Social Media Marketing for Your Film

Out of all available marketing tools, one holds a major advantage over all the others, because it’s completely free. It won’t take one cent from your pocket, and nowadays you can’t say the same about a lot of things. And something free surely sounds attractive after you just spent your last savings on the film project you just completed. Yup, you guessed it, it’s social media! It puts your product out there, people can react to it and share it with other like-minded individuals. Your film can get from being singularly stored on your PC’s HDD to millions of audience members out there, all over the world, in the blink of an eye. If you make right use of the channels at your disposal, of course. Here are a few tips:

Have a plan

Everything that you do in life, you do for a reason. You decide beforehand what it is that you wish to accomplish, select the means which would most likely bring success, and undertake the necessary actions. The same goes for social media marketing. If you’re merely creating a Facebook page or YouTube channel for your movie project for the sake of it, you’re doing it wrong. You first have to sit and think about your goals – what you hope to achieve with a social media presence, both in short and long term. Then, for each of the channels that you’re considering, see how their purpose can help you with your goal. If there’s no fit, no problem – select a different channel which you see as more suitable.

Tone of voice matters

The key to selling any kind of product or service, or at least to get people interested in it, is to speak their language. Be sure to create a narrative style that first and foremost captures the essence of the project, while also achieving a nice fit with the target audience is terms of language, level of complexity or degree of seriousness. A good fit is important, since it can make or break everything – so take your time and come up with a well-documented idea.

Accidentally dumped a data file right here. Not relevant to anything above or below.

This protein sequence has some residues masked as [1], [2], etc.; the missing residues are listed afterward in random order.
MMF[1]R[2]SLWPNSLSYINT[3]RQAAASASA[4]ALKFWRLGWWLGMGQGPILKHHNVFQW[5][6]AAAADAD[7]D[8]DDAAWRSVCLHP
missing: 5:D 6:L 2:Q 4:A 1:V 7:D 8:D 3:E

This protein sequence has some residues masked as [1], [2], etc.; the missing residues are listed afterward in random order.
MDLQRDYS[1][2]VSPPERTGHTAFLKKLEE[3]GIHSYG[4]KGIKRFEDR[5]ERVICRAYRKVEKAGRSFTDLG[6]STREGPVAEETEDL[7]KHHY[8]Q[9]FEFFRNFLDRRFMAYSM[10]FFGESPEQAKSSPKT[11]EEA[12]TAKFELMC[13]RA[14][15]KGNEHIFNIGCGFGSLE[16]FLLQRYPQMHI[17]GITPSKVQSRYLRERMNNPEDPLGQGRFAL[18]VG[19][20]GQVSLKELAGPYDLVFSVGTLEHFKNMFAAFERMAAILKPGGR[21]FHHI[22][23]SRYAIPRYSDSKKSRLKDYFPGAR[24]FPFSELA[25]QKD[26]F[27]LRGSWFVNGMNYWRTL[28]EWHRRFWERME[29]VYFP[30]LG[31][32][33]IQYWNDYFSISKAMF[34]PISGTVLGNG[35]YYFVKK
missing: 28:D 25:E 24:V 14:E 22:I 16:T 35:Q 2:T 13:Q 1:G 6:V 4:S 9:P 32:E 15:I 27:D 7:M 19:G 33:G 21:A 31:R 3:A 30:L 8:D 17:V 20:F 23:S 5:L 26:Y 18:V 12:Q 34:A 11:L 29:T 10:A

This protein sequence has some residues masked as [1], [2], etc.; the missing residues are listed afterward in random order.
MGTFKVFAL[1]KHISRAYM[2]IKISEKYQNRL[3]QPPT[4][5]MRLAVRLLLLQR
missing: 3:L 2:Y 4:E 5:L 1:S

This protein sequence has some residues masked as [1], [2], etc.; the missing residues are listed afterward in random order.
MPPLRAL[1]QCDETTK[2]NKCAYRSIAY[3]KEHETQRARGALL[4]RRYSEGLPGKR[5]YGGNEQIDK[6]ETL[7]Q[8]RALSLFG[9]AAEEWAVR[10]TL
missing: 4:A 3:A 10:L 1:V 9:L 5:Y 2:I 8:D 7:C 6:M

Consistency is the key to success

Once you have a style guide describing how you’re gonna go about with content creation, be sure to keep it consistent across all channels. This doesn’t necessarily imply that you’re not supposed to improve it when you have the chance, but it means that you have to stay away from major discrepancies both on a timeline and across channels. You shouldn’t market your film by appealing to your audience’s in-depth knowledge of the subject on Facebook, only to use a playful, pun-centred approach on Twitter.

Content is king, always

Variety is always welcome, and maintains interest levels high for considerably prolonged periods than a never-ending stream of all too similar posts. Alternate between information about the film, its release or potential awards with frame grabs, interviews, deleted scenes, trailers, information about the team, candid videos and why not, even a meme or two, if appropriate under the specific context. Spice things up from time to time with things that people would’t expect, and you’ll keep everyone entertained and eager to constantly find out more.

Keep active at all times

A Facebook product/service page can often act as an alternative to having a website for the project in question. As it usually comes very high up in web searches, this might be the first point of contact of many individuals with your project. It might also be the very last one, in case it has major misgivings. The lack of activity does not send the right signals: a page that last posted something many months ago will most likely be instantly closed by anyone browsing through. Pages which don’t establish a two-way communication line with their audience are also missing a vital point: they’re there to inform people, get them excited about something, and make them as likely as possible to spread the message. Therefore, if they don’t reply to comments or questions (or take ages to do it), they signal a lack of interest and commitment. You definitely don’t want to fall into this pitfall!



Add comment